For the majority, travel is a short-term luxury, where you squeeze a massive amount of activities into a two-week vacation. But for some, travel is a lifestyle. We first met Stephen in Chiang Mai, Thailand a few months ago, and were immediately intrigued with his long-term travels (4 years running) and his hit travel blog A Backpackers Tale. We wanted to know more about what inspired Stephen and the peaks and valleys of his travel experiences and he graciously agreed to do an interview and share some of his travel wisdom with us.
All of us nomadic types have had that one memorable travel moment, when we knew that the travel bug was not just a temporary itch. What was yours?
The spark was ignited when in May of 2006. I was in college and went on a trip to Ireland. For two weeks we drove around the rocky, green, coast of the country. It was unbelievable. By the end of the first day, I knew that travel would be a massive part of my life.
If traveling is to be more than just one-off trips, you either need some savings or a remote work arrangement. You chose travel blogging. How did you get into it?
Haha, it is funny because I first started blogging because I was looking for a quick and easy way to make money while on the road. I soon realized that making money blogging is neither quick nor easy. However, by that time I was obsessed with my blog (A Backpacker’s Tale) and helping others travel.
How did you become successful?
I think to get ahead in such a competitive market you have to be obsessed with what you are doing. Blogging isn’t for people waiting to clock in or out. It is literally a 24/7 business. I put way more than 40 hours a week into it, but the rewards of the blog, and this lifestyle are insanely good, and I couldn’t imagine doing anything else.
After 4 years you must have seen a lot! How do you pick where you will go next?
Well, I am not going to lie. Travel is an addiction for me. Just the act of moving is now an addiction for me as well. If I am in one spot too long, I get the shakes. I thrive off new places and want to go everywhere. So picking destinations has never been hard for me because I would go anywhere. If I have a lot of work, or don’t feel like exploring someplace new I just return to a couple of my favorite spots.
That being said, time is a factor. For example, right now is the last year I can do a working holiday visa in New Zealand. I am just going to keep working online, but it lets me live in the country for a year. So I just got to NZ a couple of weeks ago and am going to try to stay in the same country for a year…that would be the longest I stayed in one country for 8 years.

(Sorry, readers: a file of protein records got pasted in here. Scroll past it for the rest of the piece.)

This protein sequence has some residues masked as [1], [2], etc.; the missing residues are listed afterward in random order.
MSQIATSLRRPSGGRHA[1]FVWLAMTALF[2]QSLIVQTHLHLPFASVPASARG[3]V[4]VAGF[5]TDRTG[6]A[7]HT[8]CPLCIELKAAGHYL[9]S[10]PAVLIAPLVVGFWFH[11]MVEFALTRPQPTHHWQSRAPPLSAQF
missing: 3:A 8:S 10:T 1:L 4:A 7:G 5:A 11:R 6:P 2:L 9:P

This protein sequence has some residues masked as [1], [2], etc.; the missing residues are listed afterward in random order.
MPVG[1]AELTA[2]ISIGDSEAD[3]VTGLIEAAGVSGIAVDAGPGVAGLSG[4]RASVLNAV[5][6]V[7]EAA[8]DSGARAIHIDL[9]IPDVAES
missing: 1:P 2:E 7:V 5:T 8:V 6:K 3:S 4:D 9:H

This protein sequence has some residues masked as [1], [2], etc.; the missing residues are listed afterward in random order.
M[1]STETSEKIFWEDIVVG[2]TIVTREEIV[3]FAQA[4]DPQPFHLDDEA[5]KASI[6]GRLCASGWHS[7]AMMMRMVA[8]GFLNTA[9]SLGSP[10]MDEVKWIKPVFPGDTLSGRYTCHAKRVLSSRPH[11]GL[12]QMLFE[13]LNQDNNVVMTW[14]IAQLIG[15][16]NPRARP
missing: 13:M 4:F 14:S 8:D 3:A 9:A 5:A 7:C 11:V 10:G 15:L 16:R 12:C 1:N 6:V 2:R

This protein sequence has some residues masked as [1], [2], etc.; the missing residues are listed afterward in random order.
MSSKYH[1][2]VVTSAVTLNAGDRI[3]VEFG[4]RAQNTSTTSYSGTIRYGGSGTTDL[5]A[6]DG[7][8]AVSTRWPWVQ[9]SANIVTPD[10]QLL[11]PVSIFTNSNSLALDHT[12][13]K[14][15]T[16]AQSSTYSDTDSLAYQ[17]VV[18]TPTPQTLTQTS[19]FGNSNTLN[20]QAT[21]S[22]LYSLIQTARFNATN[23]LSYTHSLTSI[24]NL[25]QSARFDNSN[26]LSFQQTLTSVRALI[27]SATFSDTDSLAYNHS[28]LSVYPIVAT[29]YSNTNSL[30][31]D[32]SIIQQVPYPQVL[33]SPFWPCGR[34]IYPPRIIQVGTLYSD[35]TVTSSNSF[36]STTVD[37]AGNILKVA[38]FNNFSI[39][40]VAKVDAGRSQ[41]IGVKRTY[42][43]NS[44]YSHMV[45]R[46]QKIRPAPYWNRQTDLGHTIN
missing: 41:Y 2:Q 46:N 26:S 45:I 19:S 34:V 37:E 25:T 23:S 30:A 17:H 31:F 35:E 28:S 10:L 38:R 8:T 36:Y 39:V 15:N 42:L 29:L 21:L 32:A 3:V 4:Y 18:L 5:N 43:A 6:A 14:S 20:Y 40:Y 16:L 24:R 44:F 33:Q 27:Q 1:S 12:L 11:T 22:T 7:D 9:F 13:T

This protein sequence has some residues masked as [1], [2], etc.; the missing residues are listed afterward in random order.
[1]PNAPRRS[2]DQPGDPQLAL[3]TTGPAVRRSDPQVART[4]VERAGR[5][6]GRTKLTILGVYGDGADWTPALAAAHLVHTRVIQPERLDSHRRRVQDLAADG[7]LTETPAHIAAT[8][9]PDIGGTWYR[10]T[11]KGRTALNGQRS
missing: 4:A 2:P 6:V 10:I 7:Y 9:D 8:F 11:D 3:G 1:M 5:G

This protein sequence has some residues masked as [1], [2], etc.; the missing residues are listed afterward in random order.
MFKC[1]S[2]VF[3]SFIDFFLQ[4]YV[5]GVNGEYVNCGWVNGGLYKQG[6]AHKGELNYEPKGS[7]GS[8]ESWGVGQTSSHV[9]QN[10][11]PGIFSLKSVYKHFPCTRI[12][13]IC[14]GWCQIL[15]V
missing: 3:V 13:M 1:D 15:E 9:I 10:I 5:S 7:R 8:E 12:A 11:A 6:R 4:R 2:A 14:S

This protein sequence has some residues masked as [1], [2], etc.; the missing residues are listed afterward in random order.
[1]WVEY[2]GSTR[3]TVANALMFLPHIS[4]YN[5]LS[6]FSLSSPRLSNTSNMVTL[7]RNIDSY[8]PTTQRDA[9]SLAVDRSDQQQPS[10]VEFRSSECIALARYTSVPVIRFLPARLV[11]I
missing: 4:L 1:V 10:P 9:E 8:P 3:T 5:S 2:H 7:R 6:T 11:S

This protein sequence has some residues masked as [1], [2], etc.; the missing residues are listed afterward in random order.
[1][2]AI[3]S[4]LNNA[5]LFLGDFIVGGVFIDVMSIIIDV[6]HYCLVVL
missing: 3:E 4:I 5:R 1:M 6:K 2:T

Who is the most interesting person you have met on the road?
This might be the first time I have been asked this question. I love it. I meet a lot of interesting/crazy people on the road. I think I am drawn to the wild people.
One of my favorite travel quotes is by Jack Kerouac, “the only people for me are the mad ones, the ones who are mad to live, mad to talk, mad to be saved, desirous of everything at the same time, the ones who never yawn or say a commonplace thing, but burn, burn, burn like fabulous yellow roman candles exploding like spiders across the stars….”
I think I am the same one. I always seem drawn to the mad ones. One time I watched the stars all night on the bank of the Nile with a Bedouin, who kept talking about his girl problems. I meet a guy that got rid of all his clothes in his backpack and just carried around a massive speaker. So many people to choose from.
Long-term travel is great but it is has its highs and lows. Working around the world can add another layer of complication. Some days contain amazing adventures, while other days can be extremely frustrating making you want to curl up in a ball in your hotel room. What do you find most challenging about long-term travel?
Haha, I love this question because it lets me vent a little. Long term travel is not what people envision it. When I tell a lot of people what I do they imagine it being all rainbows and sunshine. The truth is traveling long-term is not always easy, and it is not for everyone.
I don’t have any close friends around; I have to pack everything I own and carry it around every few days. I spend hours by myself on buses, or sleeping on cold airport floors. Every few days I have to start my life from square one. I love seeing new places, experiencing new cultures, and trying new food, but honestly, sometimes long-term travel sucks.
I just mentioned some of the sacrifices it takes in my latest post about my Sak Yant tattoo. A magical bamboo tattoo given to me by a monk in Thailand.
We couldn’t agree more with you regarding loneliness on the road. With YonderWork that is why community is an essential part of our experience. When things get tough, what keeps you going?
- The desire to see and experience as much as I can. I want to live!
- I know if I gave up I would regret it in a few months.
- Despite all the sacrifices, travel is my deepest passion and love. To give up travel would be giving up who I am.
As digital nomads ourselves, can you share some tips on how to stay productive on the road?
Never say no to anything. Then you will have so much work that you’ll have no choice but to be productive. Also, do what you are passionate about at the moment. One joy of working remotely is that I can do whatever I feel like doing that day. If I don’t feel like writing, I can edit photos. If I don’t feel like going through photos, I can work on another project. Do what you feel like doing and nothing ever feels like work.
Lastly we have to ask, where to next?
Right now, I will be backpacking New Zealand for an undetermined amount of time. I have some exciting things in the planning stages here. Including two major projects which I can’t talk about at the moment. They will be the biggest things I’ve ever done, though.
Stephen is the author of the super popular blog A Backpacker’s Tale.